Christmas is the time that ancient rituals emerge across Europe, and some, like the Black Pieters who accompany St Nick in the Netherlands, often cause outrage with their whiffs of racism. This one, from the most western of Germany’s North Sea islands, should cause outrage to feminists, but it is important to perpetuate as a means of keeping the community identity, and reminding us all that Christmas is not just a time for overeating and buying presents. Borkum was heavily involved in the whaling industry from the 18th century, and associated with this, is a ritual called Klaas Ohm, or Uncle Klaus which happens every St Nicholas’ day, December 5. This is from the I newspaper, by Tony Paterson:
“Six of the island’s men don giant masks and chase through the streets in pursuit of Borkum’s young, unmarried women.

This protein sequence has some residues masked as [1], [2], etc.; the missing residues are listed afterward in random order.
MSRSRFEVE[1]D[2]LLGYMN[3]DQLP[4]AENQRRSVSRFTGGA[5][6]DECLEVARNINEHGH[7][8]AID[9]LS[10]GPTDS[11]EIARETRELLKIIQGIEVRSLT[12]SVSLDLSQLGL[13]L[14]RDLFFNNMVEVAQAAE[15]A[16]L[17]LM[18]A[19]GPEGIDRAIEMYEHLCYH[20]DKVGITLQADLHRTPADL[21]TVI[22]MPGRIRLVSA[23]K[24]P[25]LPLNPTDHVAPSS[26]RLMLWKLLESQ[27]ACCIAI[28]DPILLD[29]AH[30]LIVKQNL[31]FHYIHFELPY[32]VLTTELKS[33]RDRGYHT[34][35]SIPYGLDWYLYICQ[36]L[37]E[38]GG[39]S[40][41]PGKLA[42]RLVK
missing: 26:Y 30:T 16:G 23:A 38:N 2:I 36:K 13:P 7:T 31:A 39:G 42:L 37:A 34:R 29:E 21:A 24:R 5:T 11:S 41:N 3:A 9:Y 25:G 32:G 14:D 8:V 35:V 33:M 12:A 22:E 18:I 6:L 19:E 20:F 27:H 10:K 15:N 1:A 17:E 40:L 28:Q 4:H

Mothers and grandmothers are hugged and given gingerbread cakes, but once caught, their younger counterparts are ritually beaten on the buttocks with cow horns. These used to be filled with sand until the practice was dropped in the 1990s. Yet even today’s sand-free cow horns leave bright red welts on the behinds of teh unfortunate, beaten women.
The ceremony ends with the six masked men jumping off a pillar box sized brick tower into a crowd of cheering islanders.
The ritual recalls the annual winter return of Borkum’s whaling men to an island which, because of their absence, had been taken over by women.
Klaas Ohm is all about men regaining control. Sexist it may be but Borkum’s young women are not complaining too much.
“Ok, it’s against women,” 15 year old Natalie told Germany’s Mare magazine, “But it’s part of it. This is our most important festival. It’s bigger than Christmas,” she insisted.